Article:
Former NFL defensive end Greg Hardy announced in late 2016 that he would be making a transition to mixed martial arts. Following in the footsteps of other former football players such as Shawn Jordan, Matt Mitrione, and Brendan Schaub, Hardy’s decision was met with a great amount of criticism.
That’s because Hardy, a former player for the Carolina Panthers and Dallas Cowboys, was arrested in May 2014 on alleged domestic violence charges. He was found guilty that summer, but after appealing the decision, his 18-month probation sentence was dropped because the alleged victim failed to appear in court to testify.
The Panthers cut ties with Hardy in March 2015. He signed a one-year contract with the Cowboys later that month, but wasn’t re-signed after the season.
For Hardy, who made his MMA debut last November and is now 2-0 as an amateur heavyweight, the jump to MMA has been a way to get his life back on track.
“It was exactly what it was supposed to be for me,” Hardy told BloodyElbow.com. “It was a time for me to rebuild my life, organize everything, put together a plan, and the plan worked: walk into a sport, put everything into it, learn, be humble, and come out on the other side.
“I’m better as a person, I’m doing better holistically as a human being. Personally, I’m feeling better, and it’s going great. I’m enjoying myself, and I’m happy to be here.”
When Hardy announced his intentions to transition to MMA, some didn’t think he would be dedicated to the sport. Others didn’t think he deserved to compete because of his past controversies.
Hardy thinks he has proved a lot of people wrong in the past year, especially when he stepped into the cage for the first time on Nov. 4 and won his debut in under a minute. But he also thinks there are still many doubters out there.
“I want to answer all those people with hard work; I want to answer all the naysayers with dedication and continuing to be here and continuing to put forth the effort,” Hardy said.
“It’s me putting in my time, putting in my dues, learning, and showing that I’m committed to this and I’m really about it, that this is not a scam, this is not a joke, this is not a publicity stunt.”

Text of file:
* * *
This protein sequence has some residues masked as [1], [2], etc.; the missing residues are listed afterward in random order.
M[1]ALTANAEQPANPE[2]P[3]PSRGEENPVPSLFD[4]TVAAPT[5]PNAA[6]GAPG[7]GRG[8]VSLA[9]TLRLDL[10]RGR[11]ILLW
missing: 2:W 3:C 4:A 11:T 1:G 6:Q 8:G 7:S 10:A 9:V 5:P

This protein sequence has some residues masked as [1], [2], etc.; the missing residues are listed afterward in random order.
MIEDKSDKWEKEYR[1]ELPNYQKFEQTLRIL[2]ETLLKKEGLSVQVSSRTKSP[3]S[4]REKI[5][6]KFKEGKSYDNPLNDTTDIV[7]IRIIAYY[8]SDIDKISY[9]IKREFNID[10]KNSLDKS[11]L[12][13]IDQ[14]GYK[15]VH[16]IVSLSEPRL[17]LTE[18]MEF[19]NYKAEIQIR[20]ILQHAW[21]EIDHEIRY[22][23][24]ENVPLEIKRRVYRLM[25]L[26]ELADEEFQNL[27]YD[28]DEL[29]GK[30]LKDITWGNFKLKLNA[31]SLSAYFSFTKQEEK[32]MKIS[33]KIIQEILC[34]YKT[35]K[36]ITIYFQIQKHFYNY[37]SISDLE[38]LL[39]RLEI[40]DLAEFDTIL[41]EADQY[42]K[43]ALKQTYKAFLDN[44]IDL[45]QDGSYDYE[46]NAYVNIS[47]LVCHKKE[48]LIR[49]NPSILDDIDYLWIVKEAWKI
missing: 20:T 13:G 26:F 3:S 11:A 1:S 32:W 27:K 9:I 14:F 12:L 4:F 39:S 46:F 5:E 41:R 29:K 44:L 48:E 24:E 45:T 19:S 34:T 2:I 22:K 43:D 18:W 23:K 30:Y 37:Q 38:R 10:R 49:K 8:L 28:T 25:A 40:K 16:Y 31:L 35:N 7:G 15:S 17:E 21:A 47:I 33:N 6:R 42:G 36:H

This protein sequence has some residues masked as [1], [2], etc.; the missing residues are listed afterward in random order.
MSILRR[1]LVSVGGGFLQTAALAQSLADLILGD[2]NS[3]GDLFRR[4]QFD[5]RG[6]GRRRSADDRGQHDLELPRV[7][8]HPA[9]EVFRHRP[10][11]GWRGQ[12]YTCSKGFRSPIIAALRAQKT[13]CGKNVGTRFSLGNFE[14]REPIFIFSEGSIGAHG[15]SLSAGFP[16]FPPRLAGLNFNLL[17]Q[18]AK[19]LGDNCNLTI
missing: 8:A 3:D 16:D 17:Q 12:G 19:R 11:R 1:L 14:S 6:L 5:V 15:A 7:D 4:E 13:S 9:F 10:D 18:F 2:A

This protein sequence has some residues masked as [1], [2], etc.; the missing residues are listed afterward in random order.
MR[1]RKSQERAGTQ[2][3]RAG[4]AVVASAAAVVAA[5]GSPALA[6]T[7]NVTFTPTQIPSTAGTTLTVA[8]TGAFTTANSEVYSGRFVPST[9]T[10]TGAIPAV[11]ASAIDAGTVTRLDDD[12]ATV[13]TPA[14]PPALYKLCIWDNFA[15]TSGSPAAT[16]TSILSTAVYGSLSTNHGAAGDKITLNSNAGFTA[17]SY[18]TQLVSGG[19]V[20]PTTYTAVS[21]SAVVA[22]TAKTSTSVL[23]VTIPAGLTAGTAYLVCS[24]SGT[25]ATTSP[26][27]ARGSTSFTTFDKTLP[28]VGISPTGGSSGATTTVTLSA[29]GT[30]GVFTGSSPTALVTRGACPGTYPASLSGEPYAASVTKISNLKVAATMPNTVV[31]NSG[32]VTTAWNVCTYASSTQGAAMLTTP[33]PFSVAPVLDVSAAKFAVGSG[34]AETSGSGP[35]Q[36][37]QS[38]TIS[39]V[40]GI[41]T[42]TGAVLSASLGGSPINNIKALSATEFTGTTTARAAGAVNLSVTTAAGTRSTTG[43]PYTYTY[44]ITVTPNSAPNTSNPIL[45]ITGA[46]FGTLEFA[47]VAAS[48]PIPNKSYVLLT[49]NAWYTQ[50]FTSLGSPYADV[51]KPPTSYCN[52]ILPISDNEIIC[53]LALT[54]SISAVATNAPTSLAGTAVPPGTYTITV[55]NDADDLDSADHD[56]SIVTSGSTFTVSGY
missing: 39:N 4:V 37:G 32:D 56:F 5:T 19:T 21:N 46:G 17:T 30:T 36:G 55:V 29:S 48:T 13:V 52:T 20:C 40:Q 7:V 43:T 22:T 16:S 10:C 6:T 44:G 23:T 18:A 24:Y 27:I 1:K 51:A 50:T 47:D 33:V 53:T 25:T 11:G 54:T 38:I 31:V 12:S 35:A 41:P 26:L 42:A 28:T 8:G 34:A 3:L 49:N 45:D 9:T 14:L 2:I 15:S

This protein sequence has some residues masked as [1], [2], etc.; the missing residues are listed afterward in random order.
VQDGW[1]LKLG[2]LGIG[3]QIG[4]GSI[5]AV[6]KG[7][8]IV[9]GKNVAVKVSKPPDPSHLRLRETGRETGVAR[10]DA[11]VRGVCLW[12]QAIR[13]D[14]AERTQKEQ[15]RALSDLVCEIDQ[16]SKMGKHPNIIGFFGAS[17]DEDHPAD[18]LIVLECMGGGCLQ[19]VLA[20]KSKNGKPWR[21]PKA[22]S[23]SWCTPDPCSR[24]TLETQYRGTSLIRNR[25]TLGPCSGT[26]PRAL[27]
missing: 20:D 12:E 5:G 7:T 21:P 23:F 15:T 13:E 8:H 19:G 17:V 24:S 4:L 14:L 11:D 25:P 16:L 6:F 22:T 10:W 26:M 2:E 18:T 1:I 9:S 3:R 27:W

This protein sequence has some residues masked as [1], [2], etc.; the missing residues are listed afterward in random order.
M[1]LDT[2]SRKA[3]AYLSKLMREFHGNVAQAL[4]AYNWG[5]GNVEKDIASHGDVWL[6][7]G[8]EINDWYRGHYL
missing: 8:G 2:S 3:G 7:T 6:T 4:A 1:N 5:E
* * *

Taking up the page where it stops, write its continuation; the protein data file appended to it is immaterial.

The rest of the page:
Hardy trains at one of the best MMA gyms in the world, American Top Team (ATT) in Coconut Creek, Florida.
More than a year later after his MMA move, Hardy is living in the gym’s dorms, despite being rather wealthy from his football career. That’s just one thing from this MMA experience that has humbled him.
“Just to wrap your head around being a small man in a big world is a humbling effect,” Hardy said. “To come here to ATT with all the people you get to see on TV, all the champions, all the world-class fighters, you get humbled really fast. That happened to me, and I had to deal with a lot of emotions.”
Hardy said he is “beyond happy” at ATT. How couldn’t he be? He has access to some of the most elite coaches and training partners there.
Hardy said he works with many people at ATT. But to name a few, his main boxing coach is Billy Padden, and he said striking coach Roger Krahl has also been a big influence on him. As for training partners, Hardy has trained a lot with former UFC light heavyweight Daniel Jolly, as well as UFC heavyweight Aleksei Oleinik. He also recently sparred with former champ Andrei Arlovski, who meets Stefan Struve at UFC 222 in March.
Because of the major size difference, Hardy doesn’t get work in with Marc Diakiese, of course, but said that the UFC lightweight has been a big help when learning MMA “lingo.”
“Just to have a place take me in and treat me with humanity and talk to me like an individual that is trying to be better and trying to live, it was really refreshing, and I appreciated that,” Hardy said. “We got two, three fighters [on] every UFC card now — there’s no way you could ever say that this is the wrong place to be for the fight game. My plan here is to climb every day.”
Hardy, who meets Ryan Chester at LFA 33 on Friday night in his third amateur bout, admitted that MMA training was “more brutal” than expected.
“These are some of the most mentally strong human beings on the planet. And when you’re watching it, I don’t think people get that message. It’s harsh,” Hardy said. “I’ve been through a lot with football — I’ve pushed my body to the limit — but this is, I think, the hardest I’ve had to work.”
Though Hardy, 29, feels like he proved some doubters wrong throughout his first two fights, he is more concerned with satisfying himself during his MMA journey — not other people.
“That’s been more personal,” he said. “Just getting it all together. I took a giant fall. I took a big hit as far as a personal reputation can take — from a loved person to a really hated person.
“It started off, honestly, a place for me to get better. My person, my reputation took a beating. ... It took a toll on me. I’m here to enjoy myself and make people more proud — [not] to prove anything.”